A General reflection.

(This is perhaps more of a pastoral observation than a reflection – something for parents of young people in particular to consider in our on-going response to the coronavirus.)

When I first studied the subject of death and dying it was back in 1976 as part of my pastoral experience as a Jesuit novice working with families attending a cancer treatment centre in Seattle.  At the time there was almost nothing published on that subject, the one exception being Elisabeth Kübler-Ross’ pioneering work On Death & Dying[1]Ten years later I was once again studying the subject as part of my university studies in Florida and was amazed to hear a student in the class – a girl in her early twenties – admit that she had never attended a funeral.  As amazing as it was to me that someone could reach that age and never have been to a funeral, it wasn’t a complete surprise as one thing that was often mentioned in American sources was the extent to which people – and especially young people – were cocooned from the reality of aging and death.  From a time when most people typically grew old and died at home, many were now living in specially developed retirement communities for the elderly and were mostly cared for in hospital and hospice settings when that became necessary.  Consequently young people had far less experience of terminal illness and death (reference that student) than might once have been the case, and I would suggest that the same is becoming increasingly true in this country also.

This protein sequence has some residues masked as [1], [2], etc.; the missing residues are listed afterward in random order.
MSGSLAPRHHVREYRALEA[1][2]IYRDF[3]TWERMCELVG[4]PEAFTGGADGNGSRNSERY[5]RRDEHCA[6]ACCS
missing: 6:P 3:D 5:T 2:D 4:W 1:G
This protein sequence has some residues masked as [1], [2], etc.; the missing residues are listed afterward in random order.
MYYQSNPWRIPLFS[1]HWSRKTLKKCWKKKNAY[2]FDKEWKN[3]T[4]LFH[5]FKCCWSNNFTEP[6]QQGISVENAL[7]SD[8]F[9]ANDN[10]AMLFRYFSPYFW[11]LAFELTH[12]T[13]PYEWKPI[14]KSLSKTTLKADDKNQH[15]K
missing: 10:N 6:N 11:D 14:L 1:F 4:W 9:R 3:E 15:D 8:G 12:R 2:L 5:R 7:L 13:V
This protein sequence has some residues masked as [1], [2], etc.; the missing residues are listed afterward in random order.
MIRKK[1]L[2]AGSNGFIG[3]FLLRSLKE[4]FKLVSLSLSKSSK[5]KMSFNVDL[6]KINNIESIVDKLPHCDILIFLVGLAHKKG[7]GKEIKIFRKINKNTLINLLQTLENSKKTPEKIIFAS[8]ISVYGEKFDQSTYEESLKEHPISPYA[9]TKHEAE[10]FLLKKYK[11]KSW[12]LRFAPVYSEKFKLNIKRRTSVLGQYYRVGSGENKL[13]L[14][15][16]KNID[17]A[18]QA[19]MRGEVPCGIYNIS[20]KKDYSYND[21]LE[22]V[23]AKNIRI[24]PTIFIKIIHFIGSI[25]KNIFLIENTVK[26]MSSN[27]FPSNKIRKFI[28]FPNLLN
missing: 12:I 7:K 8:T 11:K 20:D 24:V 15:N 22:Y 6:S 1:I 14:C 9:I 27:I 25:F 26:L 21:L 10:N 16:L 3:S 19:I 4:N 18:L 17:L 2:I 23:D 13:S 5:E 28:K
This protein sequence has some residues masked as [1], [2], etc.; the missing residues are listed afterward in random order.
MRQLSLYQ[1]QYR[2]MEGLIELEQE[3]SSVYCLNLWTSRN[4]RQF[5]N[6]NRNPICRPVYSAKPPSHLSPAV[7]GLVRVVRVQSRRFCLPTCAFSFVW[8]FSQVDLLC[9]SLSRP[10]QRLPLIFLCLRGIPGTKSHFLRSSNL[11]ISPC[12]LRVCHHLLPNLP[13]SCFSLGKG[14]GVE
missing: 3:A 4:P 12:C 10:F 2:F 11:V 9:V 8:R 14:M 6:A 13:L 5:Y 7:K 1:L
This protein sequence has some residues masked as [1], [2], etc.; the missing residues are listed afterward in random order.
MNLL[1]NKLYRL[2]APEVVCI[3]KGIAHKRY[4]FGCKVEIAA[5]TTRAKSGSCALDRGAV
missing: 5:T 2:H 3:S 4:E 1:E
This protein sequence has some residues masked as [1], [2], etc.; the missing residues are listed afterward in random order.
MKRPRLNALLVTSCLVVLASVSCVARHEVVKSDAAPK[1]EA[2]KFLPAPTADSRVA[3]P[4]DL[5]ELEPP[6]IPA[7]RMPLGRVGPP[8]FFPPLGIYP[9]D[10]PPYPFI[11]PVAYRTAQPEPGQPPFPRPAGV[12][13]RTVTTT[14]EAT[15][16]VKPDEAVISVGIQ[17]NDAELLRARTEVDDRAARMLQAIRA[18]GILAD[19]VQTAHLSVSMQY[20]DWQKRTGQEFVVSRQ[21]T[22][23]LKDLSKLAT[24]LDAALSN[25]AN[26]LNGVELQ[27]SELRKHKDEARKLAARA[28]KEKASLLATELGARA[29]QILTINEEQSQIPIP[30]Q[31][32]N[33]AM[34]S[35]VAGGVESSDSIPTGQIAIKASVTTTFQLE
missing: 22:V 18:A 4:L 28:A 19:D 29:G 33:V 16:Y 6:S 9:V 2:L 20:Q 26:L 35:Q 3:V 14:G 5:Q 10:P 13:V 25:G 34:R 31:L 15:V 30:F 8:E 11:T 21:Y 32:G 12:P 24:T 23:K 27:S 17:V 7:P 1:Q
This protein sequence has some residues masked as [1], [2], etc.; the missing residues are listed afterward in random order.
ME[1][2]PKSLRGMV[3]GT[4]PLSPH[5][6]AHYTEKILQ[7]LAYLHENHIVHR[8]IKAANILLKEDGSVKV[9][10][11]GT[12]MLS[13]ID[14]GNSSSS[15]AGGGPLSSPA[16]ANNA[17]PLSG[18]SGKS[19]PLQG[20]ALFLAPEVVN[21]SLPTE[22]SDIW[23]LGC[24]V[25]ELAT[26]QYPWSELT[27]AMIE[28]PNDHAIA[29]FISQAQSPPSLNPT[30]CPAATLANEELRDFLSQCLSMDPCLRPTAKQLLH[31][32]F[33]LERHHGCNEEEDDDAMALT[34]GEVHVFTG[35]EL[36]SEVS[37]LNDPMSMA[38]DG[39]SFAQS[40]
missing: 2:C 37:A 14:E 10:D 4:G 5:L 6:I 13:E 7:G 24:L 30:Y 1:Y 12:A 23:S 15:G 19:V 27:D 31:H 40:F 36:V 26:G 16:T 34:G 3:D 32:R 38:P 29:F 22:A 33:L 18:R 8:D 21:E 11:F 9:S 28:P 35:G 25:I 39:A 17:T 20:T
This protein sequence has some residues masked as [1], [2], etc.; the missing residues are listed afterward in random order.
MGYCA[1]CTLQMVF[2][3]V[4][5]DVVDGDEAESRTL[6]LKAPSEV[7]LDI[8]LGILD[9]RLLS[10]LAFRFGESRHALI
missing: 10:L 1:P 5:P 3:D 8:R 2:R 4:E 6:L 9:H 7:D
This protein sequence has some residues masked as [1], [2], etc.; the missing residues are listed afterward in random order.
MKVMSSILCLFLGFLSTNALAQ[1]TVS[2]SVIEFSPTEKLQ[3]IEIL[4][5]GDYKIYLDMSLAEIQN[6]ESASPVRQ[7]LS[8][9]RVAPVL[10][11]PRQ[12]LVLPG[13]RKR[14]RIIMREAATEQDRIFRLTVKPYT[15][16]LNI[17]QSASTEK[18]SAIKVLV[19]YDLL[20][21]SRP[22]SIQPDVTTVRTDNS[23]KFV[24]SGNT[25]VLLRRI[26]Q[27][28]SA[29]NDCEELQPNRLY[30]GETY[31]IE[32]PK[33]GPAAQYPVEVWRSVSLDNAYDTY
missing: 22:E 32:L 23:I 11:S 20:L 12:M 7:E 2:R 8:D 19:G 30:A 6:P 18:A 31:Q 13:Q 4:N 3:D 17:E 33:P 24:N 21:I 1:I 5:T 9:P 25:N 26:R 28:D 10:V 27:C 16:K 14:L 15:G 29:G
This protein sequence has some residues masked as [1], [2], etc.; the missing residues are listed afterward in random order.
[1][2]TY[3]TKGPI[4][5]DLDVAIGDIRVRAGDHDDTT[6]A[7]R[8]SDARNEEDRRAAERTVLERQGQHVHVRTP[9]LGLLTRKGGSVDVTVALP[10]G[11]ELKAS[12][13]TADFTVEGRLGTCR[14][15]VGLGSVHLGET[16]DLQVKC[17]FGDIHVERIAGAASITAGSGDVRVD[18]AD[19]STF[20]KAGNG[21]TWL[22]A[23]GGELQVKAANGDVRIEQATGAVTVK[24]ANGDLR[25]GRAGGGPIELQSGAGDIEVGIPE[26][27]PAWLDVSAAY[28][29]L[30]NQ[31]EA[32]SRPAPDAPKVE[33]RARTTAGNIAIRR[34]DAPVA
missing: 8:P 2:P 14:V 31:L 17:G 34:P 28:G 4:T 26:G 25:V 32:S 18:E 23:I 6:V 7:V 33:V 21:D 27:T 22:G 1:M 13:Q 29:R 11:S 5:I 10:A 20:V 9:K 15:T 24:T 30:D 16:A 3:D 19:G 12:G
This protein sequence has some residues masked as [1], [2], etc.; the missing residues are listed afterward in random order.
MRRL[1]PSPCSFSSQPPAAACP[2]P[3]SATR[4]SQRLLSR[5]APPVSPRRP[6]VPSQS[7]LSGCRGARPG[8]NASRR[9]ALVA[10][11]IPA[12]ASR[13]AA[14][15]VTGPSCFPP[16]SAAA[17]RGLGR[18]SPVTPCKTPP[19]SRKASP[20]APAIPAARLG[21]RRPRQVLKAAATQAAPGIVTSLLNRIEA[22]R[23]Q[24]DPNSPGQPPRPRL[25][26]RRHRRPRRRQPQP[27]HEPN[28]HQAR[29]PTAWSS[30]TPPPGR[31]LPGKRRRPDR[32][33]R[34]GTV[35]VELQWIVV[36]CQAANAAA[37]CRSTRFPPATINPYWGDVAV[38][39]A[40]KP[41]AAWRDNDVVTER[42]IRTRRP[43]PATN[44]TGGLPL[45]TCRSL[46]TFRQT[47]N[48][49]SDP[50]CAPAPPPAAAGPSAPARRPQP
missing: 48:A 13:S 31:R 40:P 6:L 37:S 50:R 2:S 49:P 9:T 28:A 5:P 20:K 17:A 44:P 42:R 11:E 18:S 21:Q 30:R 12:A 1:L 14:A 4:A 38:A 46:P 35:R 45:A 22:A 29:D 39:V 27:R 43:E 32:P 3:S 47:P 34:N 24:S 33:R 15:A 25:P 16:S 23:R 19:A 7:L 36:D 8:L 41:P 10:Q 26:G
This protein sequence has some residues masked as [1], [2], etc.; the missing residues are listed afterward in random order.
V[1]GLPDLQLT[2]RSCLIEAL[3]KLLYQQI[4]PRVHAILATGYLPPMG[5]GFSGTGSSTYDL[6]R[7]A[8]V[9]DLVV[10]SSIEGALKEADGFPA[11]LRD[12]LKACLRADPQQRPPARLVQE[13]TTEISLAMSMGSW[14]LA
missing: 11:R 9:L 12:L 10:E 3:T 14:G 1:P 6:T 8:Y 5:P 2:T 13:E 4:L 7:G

It is perhaps understandable that for those of us of, shall we say, “a certain age” the reality of death is never too far away – whether our awareness of our own mortality or how often we find ourselves attending the funerals of family members and friends.  It’s hard to remember the glorious days of our youth when we thought we would live for ever. 

There is a feeling of eternity in youth which makes amends for everything.  Death, old age, are words without a meaning, a dream, a fiction, with which we have nothing to do. Others may have undergone them, but we bear a charmed life which laughs to scorn all such idle fancies.[2]

Of course the immortality of youth is still alive and well and is the explanation I would offer for the care-less-ness (and I deliberately hyphenate that word) and total disregard that we see young people continuing to demonstrate in the face of the coronavirus.